The tentacles of the bryozoans are ciliated, and the beating of the cilia creates a powerful current of water which drives water together with entrained food particles (mainly phytoplankton) towards the mouth.
Because of their small size, bryozoans have no need of a blood system. Gaseous exchange occurs across the entire surface of the body, but particularly through the tentacles of the lophophore.
Bryozoans can reproduce both sexually and asexually. All bryozoans, as far as is known, are hermaphroditic (meaning they are both male and female). Asexual reproduction occurs by budding off new zooids as the colony grows, and is the main way by which a colony expands in size. If a piece of a bryozoan colony breaks off, the piece can continue to grow and will form a new colony. A colony formed this way is composed entirely of clones genetically identical individuals) of the first animal, which is called the ancestrula.
One species of bryozoan, Bugula neritina, is of current interest as a source of cytotoxic chemicals, bryostatins, under clinical investigation as anti-cancer agents.
The closest relations of the Bryozoa appear to be the brachiopods.
Animals classified under the phylum Mollusca are extremely diverse in form, but all have a fairly simple body plan. Familiar mollusks include oysters, chitons, clams, snails, slugs, octopus, and squid. Most mollusks have a soft body and a hard or “calcareous” shell. Many mollusca use mucous and cilia to eat, move, and reproduce. There are more than 110,000 species in phylum Mollusca, more than every other phylum except Arthropoda. With a few exceptions, all living species of mollusks are categorized underGastropoda or Bivalvia. Another important class is Cephalopoda. Some scientists have determined that there is more biomass from marine mollusks than any other animal on earth.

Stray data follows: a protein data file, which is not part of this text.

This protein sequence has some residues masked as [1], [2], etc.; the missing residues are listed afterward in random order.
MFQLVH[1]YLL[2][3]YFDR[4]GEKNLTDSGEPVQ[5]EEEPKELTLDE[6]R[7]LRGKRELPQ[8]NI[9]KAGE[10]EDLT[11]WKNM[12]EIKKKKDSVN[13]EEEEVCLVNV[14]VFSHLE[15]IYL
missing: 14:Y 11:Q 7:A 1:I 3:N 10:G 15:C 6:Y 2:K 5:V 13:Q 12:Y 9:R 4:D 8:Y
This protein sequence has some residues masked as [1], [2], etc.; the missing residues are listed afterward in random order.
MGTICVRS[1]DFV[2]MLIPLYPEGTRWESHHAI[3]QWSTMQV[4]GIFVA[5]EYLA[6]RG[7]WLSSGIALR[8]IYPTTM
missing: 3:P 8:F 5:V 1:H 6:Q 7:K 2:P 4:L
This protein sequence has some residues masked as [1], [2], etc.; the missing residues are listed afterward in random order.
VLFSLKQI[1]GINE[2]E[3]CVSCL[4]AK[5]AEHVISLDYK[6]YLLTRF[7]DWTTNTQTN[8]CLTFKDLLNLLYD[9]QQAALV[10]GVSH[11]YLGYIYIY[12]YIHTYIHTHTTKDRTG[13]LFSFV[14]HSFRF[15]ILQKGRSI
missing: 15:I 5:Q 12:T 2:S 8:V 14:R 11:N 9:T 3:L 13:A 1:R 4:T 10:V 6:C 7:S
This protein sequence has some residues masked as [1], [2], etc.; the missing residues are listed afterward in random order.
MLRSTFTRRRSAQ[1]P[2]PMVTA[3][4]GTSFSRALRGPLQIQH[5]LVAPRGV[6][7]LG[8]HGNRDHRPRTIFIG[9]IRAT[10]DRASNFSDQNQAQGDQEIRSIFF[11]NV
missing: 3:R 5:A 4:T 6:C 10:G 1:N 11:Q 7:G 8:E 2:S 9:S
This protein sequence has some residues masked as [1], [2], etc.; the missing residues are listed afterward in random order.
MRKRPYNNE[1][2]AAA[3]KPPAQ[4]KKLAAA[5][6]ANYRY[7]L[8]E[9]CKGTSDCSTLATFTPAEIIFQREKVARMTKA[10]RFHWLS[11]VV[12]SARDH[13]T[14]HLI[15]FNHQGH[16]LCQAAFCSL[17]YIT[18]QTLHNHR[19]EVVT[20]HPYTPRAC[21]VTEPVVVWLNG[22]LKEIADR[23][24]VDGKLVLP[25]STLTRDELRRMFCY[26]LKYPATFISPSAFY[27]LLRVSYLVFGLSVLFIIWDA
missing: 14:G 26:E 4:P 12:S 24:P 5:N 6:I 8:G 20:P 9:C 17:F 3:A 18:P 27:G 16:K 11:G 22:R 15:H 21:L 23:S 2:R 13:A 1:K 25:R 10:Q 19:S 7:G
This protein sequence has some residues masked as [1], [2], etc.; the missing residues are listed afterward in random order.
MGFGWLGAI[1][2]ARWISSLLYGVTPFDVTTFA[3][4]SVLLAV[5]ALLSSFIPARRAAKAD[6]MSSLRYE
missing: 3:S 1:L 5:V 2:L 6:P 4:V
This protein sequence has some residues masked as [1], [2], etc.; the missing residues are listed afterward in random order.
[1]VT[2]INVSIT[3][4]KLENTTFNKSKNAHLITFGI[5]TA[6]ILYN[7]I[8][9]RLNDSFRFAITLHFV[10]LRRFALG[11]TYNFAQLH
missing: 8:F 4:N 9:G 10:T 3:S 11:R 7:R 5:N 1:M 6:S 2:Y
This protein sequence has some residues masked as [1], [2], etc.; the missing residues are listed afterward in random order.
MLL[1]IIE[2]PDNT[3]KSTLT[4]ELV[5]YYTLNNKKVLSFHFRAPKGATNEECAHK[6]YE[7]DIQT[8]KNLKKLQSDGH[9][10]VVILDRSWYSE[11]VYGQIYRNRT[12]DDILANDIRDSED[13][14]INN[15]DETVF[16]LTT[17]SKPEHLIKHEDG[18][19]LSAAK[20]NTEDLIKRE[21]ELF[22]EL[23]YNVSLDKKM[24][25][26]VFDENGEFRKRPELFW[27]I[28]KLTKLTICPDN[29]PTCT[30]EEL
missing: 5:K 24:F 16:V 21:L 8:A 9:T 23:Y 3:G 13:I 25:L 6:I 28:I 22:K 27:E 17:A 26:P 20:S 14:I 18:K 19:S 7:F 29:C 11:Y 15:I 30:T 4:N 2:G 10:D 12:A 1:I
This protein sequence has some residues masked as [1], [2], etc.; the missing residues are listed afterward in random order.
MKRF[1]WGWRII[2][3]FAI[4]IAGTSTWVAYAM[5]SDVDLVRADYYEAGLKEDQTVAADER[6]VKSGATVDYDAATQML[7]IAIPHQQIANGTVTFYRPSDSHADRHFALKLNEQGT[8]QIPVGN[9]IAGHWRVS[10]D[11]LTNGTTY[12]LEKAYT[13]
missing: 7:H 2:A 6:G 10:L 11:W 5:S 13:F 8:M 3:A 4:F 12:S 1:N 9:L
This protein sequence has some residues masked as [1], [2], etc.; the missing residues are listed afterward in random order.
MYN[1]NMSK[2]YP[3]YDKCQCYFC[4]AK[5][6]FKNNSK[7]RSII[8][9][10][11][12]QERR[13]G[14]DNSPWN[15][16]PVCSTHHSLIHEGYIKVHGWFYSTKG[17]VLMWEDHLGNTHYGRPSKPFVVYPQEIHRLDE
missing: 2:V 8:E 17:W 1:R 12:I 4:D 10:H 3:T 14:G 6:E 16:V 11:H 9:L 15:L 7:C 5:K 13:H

Mollusks reproduce through external fertilization where the eggs and sperm are released into the water. In some more complex mollusks, fertilization can take place internally after long courtship rituals and mollusk dances. Many of the more sophisticated snails are hermaphroditic. Some go through phases where they alternate gender, others are both female and male at the same time.
Almost all mollusks living in freshwater are gastropods although a few bivalves can be found in brackish water. Some species of mollusks have adapted to living on land but can only live in humid environments. Terrestrial mollusks must have the ability to regulate their temperature, breathe air, make larger eggs, and maintain moisture levels by conserving water. Snails that live in the littoral zone of the ocean often show similar adaptations as terrestrial or land living snails. Snails in the class Pulmonata have adapted to living on land so well that they can be found at high altitudes. Other snails in Pulmonata that once could breathe air have gone back to living in the water.
Mollusks can be found in all habitats of the ocean. Some bivalves like the Protobranchiates, are even found in waters 9,000 m or 29,500 ft deep. The more advanced cephalopods could be viewed as the most sophisticated invertebrates. Animals like squid, cuttlefish, and octopuses have relatively "huge" brains and move about using their arms, fins, and siphons (in a manner similar to jet propulsion).
This ancient phylum dates back to the earliest days of the Cambrian period.
Arthropods are characterized by a segmented body plan with a head, abdomen, and thorax and legs or appendages on every segment with a rigid exoskeleton made out of chitin. Arthropods use their appendages to feed, as sensory mechanisms, and for locomotion. Aquatic arthropods use gills for respiration.
Although spiders are possibly the most familiar arthropod, lobsters, crabs, barnacles, and shrimp in the class Crustacea are also in this phylum.
Arthropods are most closely related to the Annelida, or segmented worms. The five main subgroups of the phylum are the Trilobita, Myriapoda, Chelicerata, Crustacea, and the Hexapoda.